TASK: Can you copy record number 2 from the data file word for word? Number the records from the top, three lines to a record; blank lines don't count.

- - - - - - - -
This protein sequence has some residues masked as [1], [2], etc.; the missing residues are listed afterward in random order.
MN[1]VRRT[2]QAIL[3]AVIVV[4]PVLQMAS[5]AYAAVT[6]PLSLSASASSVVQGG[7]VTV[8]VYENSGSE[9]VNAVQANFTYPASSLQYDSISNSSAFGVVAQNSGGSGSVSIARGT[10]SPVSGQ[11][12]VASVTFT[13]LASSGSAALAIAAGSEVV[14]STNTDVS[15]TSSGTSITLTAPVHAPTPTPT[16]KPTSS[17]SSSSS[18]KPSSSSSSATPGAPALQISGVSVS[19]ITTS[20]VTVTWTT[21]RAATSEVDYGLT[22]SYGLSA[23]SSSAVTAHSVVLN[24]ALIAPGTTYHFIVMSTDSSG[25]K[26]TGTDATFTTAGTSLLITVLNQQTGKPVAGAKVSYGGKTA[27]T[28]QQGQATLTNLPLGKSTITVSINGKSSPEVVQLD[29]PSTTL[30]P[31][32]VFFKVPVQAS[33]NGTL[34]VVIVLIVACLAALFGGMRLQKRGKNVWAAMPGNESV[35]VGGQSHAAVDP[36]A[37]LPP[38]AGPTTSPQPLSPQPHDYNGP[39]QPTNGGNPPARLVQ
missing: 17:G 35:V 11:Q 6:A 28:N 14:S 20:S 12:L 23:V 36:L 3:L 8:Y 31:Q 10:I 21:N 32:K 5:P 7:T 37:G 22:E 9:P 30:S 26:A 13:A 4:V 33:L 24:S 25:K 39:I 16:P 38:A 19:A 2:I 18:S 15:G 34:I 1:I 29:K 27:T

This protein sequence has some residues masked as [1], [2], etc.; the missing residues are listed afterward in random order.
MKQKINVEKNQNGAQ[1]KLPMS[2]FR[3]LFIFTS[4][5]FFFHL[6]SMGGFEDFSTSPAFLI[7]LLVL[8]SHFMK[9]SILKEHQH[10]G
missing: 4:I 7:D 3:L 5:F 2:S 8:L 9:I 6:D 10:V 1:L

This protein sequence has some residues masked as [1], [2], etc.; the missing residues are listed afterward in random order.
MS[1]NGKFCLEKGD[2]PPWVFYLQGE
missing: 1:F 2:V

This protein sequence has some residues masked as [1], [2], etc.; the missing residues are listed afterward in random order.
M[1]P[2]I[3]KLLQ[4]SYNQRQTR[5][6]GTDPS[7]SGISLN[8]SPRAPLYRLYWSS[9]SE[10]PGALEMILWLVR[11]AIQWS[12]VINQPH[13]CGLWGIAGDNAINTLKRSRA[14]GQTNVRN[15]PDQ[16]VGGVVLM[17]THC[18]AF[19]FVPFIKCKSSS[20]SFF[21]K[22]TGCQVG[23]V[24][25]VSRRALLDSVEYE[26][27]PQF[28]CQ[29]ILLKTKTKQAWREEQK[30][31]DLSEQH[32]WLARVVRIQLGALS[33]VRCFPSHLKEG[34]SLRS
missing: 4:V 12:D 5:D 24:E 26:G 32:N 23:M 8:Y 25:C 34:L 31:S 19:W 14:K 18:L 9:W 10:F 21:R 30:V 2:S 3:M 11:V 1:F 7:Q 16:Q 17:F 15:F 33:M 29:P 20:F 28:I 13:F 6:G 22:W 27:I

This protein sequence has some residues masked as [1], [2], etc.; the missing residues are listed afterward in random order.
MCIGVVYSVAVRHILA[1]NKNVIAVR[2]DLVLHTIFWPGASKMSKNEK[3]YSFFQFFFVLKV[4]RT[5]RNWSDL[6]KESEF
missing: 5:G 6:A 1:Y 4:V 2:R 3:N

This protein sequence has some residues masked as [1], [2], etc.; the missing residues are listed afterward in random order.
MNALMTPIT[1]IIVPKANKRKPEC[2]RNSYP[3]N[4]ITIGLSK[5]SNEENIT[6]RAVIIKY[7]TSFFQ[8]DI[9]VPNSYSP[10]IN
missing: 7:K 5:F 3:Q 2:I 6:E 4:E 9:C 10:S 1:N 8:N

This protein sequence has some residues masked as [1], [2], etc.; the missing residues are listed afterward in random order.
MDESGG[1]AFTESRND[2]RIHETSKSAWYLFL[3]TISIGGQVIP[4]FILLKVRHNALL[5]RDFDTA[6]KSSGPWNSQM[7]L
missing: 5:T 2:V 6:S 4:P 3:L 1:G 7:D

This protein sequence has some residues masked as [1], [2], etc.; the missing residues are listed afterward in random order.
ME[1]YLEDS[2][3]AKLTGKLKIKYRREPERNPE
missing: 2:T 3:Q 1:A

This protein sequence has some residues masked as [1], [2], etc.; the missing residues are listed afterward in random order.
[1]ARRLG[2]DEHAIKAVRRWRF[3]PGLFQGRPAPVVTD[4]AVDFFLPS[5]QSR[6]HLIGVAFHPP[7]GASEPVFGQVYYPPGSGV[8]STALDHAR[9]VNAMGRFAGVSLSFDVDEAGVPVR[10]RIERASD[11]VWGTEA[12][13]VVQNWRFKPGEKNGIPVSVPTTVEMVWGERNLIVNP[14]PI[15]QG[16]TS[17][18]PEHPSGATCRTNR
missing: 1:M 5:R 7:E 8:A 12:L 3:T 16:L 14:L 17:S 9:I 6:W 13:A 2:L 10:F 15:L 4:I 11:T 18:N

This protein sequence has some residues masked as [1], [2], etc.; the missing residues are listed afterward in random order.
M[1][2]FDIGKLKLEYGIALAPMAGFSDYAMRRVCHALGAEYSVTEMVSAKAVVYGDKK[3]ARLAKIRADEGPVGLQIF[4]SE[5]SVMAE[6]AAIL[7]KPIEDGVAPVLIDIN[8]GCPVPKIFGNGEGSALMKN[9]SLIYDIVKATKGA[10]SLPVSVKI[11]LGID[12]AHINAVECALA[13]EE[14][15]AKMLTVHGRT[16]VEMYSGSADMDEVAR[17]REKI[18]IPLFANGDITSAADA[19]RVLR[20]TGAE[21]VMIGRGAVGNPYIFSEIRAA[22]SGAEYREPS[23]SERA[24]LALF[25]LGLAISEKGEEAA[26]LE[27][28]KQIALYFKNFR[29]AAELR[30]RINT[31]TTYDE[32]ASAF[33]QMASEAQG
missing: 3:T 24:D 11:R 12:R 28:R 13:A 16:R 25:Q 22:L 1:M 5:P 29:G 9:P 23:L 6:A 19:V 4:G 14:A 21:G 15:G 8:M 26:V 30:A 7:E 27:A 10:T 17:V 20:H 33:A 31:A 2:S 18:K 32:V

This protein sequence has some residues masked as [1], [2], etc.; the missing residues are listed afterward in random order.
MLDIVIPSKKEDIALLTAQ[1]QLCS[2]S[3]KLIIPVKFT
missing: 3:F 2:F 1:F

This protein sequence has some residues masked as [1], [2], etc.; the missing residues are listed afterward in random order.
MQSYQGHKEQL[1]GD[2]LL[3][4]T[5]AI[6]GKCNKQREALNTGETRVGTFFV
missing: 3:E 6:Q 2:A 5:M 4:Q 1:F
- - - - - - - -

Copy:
This protein sequence has some residues masked as [1], [2], etc.; the missing residues are listed afterward in random order.
MKQKINVEKNQNGAQ[1]KLPMS[2]FR[3]LFIFTS[4][5]FFFHL[6]SMGGFEDFSTSPAFLI[7]LLVL[8]SHFMK[9]SILKEHQH[10]G
missing: 4:I 7:D 3:L 5:F 2:S 8:L 9:I 6:D 10:V 1:L